A trojan is a term used to describe a type of malware designed to harm computer systems. Trojans are not self-replicating. Some trojans are capable of autonomous penetration through computer protection systems aiming to invade and infect the system. Usually trojans penetrate a system along with a virus or a worm in the result of careless behavior of the user or through an active attack attempt.
Trojan password stealers (Trojan-PSW) are trojans designed to steal passwords and other confidential data without using keystroke logging. Such trojans have means to extract passwords from the files used by applications to store them.
To disinfect a system compromised with malware belonging to the family Trojan-PSW.Win32.Kates (also known as W32/Daonol) use Kaspersky Anti-Virus installed on the PC. If you do not have Kaspersky Anti-Virus installed, we recommend to install a Kaspersky Lab application or use the utility KatesKiller.exe in order to remove malware belonging to the family Trojan-PSW.Win32.Kates.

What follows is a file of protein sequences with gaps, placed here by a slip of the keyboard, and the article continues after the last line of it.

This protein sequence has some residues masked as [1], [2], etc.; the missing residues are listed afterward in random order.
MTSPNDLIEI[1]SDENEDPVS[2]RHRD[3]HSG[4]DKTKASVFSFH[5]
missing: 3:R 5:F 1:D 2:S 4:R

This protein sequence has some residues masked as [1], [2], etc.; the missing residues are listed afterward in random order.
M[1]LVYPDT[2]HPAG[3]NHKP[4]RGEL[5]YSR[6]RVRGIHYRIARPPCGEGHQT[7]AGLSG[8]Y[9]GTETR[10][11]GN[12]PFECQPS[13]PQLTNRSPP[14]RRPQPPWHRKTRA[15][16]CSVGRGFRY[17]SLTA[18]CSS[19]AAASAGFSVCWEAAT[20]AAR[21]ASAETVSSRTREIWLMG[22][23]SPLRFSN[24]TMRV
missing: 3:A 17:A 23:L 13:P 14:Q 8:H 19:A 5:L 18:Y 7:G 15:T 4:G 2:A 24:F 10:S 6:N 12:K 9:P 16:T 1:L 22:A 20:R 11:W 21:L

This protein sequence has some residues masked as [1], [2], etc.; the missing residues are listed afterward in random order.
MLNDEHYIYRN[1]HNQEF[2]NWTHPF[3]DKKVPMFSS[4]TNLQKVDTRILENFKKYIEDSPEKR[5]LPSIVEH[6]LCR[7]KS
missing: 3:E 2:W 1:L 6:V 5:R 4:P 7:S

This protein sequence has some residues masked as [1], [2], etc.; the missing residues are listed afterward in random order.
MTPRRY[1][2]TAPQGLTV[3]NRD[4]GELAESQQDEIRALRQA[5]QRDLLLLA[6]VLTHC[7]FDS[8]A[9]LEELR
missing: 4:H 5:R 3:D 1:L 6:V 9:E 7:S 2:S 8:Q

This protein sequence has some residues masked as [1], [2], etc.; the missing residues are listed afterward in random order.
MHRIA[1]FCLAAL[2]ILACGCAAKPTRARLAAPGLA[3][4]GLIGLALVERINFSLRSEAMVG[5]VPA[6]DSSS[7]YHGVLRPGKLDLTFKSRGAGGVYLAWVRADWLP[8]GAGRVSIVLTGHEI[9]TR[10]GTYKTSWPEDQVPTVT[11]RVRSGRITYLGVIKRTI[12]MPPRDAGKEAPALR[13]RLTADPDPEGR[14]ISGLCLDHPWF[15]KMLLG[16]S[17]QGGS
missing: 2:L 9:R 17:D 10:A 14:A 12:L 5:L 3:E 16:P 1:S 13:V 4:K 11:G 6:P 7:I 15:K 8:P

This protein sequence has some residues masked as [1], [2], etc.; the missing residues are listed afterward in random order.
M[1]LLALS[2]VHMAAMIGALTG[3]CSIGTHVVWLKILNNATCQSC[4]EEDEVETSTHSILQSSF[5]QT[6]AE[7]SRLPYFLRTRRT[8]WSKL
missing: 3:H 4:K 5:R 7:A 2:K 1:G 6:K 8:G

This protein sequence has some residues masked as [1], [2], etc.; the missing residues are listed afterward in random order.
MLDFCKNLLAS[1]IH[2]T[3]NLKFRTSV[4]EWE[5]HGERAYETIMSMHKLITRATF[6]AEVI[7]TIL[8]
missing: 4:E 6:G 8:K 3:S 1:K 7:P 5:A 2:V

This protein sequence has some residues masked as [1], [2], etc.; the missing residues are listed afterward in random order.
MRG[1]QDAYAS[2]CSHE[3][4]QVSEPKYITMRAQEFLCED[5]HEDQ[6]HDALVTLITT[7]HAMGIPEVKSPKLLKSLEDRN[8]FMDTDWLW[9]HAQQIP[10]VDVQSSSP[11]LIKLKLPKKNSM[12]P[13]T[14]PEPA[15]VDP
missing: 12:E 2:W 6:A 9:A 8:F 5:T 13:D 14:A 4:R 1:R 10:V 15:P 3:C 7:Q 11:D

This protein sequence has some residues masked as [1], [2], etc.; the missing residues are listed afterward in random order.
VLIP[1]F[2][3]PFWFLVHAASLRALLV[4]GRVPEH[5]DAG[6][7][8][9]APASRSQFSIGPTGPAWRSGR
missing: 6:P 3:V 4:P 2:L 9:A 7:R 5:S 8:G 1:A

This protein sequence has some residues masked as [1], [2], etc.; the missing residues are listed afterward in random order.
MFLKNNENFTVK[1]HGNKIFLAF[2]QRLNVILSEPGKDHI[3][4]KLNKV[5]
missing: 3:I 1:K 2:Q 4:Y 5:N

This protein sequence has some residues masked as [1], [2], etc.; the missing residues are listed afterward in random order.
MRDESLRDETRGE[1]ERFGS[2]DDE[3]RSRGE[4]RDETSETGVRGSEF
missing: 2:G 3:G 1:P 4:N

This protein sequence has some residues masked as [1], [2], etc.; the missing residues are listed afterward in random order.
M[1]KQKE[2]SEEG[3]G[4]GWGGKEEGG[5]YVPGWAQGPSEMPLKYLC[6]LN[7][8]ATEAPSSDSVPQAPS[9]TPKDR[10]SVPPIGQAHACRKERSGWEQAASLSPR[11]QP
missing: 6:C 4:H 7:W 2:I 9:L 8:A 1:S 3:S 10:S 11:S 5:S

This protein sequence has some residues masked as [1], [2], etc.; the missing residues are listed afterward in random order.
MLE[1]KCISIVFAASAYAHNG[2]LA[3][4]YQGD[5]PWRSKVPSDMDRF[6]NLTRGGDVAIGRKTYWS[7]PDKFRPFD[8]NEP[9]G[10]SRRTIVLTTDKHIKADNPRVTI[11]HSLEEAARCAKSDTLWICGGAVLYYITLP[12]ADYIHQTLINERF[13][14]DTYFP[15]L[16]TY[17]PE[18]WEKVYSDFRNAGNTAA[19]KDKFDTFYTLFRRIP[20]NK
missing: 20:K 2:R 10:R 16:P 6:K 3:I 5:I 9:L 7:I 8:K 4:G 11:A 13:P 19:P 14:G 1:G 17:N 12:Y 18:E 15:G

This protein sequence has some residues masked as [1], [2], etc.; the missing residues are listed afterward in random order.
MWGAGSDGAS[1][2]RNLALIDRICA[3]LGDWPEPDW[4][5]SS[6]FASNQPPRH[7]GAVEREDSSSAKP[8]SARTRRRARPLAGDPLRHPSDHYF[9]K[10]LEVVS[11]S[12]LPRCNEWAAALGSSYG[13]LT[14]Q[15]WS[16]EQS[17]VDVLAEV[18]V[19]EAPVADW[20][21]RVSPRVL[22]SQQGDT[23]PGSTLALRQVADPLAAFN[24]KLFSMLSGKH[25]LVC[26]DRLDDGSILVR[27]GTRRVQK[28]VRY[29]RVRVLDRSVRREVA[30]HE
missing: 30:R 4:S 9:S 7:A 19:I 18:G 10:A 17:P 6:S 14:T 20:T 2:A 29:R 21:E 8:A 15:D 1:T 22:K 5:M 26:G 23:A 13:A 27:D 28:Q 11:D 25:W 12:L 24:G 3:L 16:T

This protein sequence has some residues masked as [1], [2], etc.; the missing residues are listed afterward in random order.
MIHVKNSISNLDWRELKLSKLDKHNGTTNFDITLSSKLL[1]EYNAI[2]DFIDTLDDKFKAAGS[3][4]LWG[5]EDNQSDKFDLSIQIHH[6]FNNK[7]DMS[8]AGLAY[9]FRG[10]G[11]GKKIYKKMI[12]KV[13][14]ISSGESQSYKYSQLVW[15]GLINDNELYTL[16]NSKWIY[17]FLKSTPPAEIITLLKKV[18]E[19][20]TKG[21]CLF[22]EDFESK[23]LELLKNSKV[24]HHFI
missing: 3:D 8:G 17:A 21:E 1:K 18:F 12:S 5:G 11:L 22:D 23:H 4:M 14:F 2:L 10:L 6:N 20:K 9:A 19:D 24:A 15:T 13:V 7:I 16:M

Disinfection of an infected system
- Download the archive KatesKiller.zip and extract it into a folder on the infected (or potentially infected) PC using an archiver program (for example, WinZip).
- Run the KatesKiller.exe file.
- Wait for the scan and disinfection to finish. No reboot is needed after disinfection.
Optional parameters to run the utility from command line
-l <file_name> - write log to the file.
-v – detailed logging (must be used in combination with the parameter -l)
-s – scan in “silent” mode (without opening console box).
-y – when the utility finishes, its window will be closed
Signs of Trojan-PSW.Win32.Kates infection
- Antivirus software detects an infected file with random name and extension. When deleted, such file immediately restores (it does not refer to Kaspersky Lab applications. Kaspersky Anti-Virus has a special disinfection procedure).
- explorer.exe terminates at an attempt to start any of the following applications:
- Registry editor (regedit.exe);
- Command line (cmd.exe);
- Total Commander.
- Files with the following extensions cannot be started:
- The following functions are hooked in almost all processes:
An experienced user can track the hooks using the utility Gmer, for example:
or Rootkit Unhooker:
When run without parameters, the utility:
- Detects and kills malicious threads;
- Detects function hooks, and unhooks functions:
- Detects and removes files and registry keys belonging to the malicious program.
- No reboot is needed after disinfection.